a prefix used freely in English and meaning "not, lack of," or "sham," giving a negative sense to any word, 14c., from Anglo-French noun-, from Old French non-, from Latin non "not, by no means, not at all, not a," from Old Latin noenum "not one" (*ne oinom, from PIE root *ne- "not" + PIE root *oi-no- "one, unique"). In some cases perhaps from Middle English non "not" (adj.), from Old English nan (see not). "It differs from un- in that it denotes mere negation or absence of the thing or quality, while un- often denotes the opposite of the thing or quality" [Century Dictionary].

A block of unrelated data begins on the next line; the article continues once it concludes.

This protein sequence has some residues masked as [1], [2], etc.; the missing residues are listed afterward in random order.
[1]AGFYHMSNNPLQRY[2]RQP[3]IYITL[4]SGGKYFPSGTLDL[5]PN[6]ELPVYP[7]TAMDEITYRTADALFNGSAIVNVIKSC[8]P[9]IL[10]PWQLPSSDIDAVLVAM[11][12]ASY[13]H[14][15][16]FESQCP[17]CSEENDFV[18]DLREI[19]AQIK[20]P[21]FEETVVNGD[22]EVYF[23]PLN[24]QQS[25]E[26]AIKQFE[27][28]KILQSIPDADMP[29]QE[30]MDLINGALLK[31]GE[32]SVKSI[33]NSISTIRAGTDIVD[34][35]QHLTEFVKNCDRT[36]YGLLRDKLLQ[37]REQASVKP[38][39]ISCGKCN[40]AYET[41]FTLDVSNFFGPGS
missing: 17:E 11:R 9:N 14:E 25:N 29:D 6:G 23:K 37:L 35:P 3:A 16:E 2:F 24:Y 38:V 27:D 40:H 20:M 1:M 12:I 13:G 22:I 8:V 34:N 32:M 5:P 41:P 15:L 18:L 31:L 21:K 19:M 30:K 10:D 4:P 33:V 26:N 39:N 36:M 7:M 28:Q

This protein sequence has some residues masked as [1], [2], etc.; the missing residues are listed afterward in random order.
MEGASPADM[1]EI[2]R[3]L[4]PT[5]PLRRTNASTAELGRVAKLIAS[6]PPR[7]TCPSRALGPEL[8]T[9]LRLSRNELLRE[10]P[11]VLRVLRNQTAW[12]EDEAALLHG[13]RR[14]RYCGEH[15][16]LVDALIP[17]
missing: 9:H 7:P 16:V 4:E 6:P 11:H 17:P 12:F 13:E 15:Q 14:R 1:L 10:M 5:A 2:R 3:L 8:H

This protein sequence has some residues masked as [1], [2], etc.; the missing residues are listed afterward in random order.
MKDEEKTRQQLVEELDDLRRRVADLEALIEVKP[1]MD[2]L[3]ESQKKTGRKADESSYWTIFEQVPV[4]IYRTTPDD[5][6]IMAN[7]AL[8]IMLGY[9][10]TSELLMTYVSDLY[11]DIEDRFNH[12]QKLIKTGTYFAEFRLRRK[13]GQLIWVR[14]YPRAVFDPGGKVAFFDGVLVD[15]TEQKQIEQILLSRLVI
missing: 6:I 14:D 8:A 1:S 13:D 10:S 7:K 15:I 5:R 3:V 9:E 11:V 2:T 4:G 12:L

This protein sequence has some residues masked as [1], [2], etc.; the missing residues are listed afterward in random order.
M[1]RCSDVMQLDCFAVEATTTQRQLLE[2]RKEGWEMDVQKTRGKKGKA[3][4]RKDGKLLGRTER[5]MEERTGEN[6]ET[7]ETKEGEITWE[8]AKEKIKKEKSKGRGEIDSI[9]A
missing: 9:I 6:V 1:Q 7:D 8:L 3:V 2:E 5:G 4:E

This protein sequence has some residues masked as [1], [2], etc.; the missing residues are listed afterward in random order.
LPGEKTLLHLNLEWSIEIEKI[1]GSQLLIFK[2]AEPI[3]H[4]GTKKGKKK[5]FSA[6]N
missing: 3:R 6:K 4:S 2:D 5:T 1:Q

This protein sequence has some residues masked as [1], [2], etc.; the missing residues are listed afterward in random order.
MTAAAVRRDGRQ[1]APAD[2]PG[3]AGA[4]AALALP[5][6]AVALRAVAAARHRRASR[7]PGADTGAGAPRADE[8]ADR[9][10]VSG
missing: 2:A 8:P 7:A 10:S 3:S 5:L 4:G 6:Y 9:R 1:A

early 15c., intervencioun, "intercession, intercessory prayer," Late Latin interventionem (nominative interventio) "an interposing, a giving security," literally "a coming between," noun of action from past-participle stem of Latin intervenire "to come between, interrupt," from inter "between" (see inter-) + venire "to come" (from a suffixed form of PIE root *gwa- "to go, come"). Later "act of intervening" in any way; in 19c.-20c. often of international relations; by 1983 of interpersonal intrusions by friends or family meant to reform a life felt to be going wrong.